Her famous "throwing down the gauntlet" speech is at six minutes in this film.


the title of this post is a paraphrase of Henry II's lament about Thomas Becket, who opposed his attempt to subvert the church.

In Mother Angelica's case, it was Cardinal Mahoney who did his best.

Mother tried her best not to personally attack anyone, and one could say that a few of those who preached on her network were later removed for corruption or faux pas, but one time Mahoney released a document that trivialized the Holy Sacrament, and she did name names.

Mahoney, who was the powerful Cardinal of Los Angeles and beloved of the MSM, complained to the Vatican (her order was supervised from Rome, not by the local bishop). But JP2 protected her.

But one result was that she changed the network to have a lay Catholic supervision, so that the US Bishops could not take it over.

And of course, it was many years later that someone outside the poor laity (who like those of us who lived in Altoona, knew about such things) noticed Mahoney had a little problem.

2013 article NatCathRegister about Mahoney being relieved of some (but not all ) of his duties.

,,,,All this got me to thinking about Cardinal Mahony's legacy. For those of us who watched it at the time, it is hard not to think of Cardinal Mahony without also thinking of the legacy of Mother Angelica. Their two competing visions of the Church came to a head in the late 90's and for a while it was quite unclear which vision would prevail. Ultimately, it is too soon to say which vision will prevail, but perhaps it is not too soon to ponder their legacies.....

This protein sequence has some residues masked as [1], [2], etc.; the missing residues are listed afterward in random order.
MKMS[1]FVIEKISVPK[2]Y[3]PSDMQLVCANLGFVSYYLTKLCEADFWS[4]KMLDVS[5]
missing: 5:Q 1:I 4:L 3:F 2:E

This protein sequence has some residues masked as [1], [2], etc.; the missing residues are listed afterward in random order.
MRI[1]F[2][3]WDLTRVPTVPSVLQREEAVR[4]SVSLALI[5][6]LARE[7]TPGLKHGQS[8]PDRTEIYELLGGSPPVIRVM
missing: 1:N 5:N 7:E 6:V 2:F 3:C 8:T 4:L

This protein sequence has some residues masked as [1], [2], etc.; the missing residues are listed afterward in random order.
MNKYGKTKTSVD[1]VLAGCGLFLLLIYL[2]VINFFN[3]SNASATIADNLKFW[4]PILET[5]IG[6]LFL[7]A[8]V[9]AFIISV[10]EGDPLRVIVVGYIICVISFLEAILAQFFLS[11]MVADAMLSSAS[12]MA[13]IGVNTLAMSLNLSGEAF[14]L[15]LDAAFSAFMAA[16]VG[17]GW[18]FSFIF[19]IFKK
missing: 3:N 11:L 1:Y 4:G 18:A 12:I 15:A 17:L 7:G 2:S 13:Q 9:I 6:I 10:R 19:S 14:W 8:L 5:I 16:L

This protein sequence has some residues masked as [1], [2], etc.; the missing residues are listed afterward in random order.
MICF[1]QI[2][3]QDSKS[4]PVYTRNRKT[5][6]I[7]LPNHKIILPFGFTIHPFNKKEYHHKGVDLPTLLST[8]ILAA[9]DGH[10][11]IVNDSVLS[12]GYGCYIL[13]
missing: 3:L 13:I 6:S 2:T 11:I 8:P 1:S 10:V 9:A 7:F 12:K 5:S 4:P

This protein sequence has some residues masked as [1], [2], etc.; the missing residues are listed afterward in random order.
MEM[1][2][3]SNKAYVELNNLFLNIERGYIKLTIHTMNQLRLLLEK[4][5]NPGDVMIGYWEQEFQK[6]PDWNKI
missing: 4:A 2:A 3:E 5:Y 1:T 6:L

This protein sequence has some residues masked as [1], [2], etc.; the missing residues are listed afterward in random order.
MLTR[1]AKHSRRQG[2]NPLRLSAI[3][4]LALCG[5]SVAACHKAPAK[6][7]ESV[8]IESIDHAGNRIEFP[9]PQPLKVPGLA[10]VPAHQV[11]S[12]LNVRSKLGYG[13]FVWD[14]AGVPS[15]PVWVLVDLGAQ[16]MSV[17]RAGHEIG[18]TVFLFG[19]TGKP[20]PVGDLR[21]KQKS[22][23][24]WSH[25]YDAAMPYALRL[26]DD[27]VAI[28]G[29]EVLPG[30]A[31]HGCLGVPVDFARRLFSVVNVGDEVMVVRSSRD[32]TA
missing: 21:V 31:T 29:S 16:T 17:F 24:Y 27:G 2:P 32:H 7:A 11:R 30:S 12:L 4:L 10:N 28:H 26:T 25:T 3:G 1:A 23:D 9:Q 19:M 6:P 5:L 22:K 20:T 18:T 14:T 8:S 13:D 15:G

Friday, August 13, 2021

factoid of the day: blame Sweden for Joe Biden

 wikipedia entry:

The entire Delmarva Peninsula falls within the Atlantic Coastal Plain, a flat and sandy area with very few or no hills; the highest point in the peninsula is only 102 ft (31 m) above sea level.[4] The fall line, found in the region southwest of Wilmington, Delaware, and just north of the northern edge of the Delmarva Peninsula, is a geographic borderland where the Piedmont region transitions into the coastal plain. Its Atlantic Ocean coast is formed by the Virginia Barrier Islands in the south and the Fenwick Island barrier spit in the north....
At various times in history, residents of the Delmarva Peninsula have proposed that its Maryland and Virginia portions secede from their respective states, merging with Kent County and Sussex County, Delaware, to create the state of Delmarva. A Delmarva State Party with this aim was founded in 1992. Its combined population would be about 750,000, or 977,511 in 2015, or 1,534,290 if New Castle County, Delaware is also included, roughly the population of Idaho, or West Virginia.[9]

related link: New Sweden.

 Settlements were established on both sides of the Delaware Valley in the region of DelawareNew JerseyMaryland, and Pennsylvania, often in places where Swedish traders had been visiting since about 1610.[2] Fort Christina in Wilmington, Delaware was the first settlement, named after the reigning Swedish monarch.

PC Speak against mothernood

 this caught my eye this morning:     

from Instapundit (a libertarian blog)

 UPDATE NEWSPEAK DICTIONARIES ACCORDINGLY: Not satire: The Academy of Breastfeeding Medicine just one-upped the term “birthing person” with “human milk-feeding individual.” 


this is, of course, supposed to be about not upsetting trans girls (i.e. psychologically immature females who are planning to become men) who nevertheless decide to have a baby (thereby endangering their developing baby with all the male hormones they take to transition) and then they decide they want to breast feed that baby.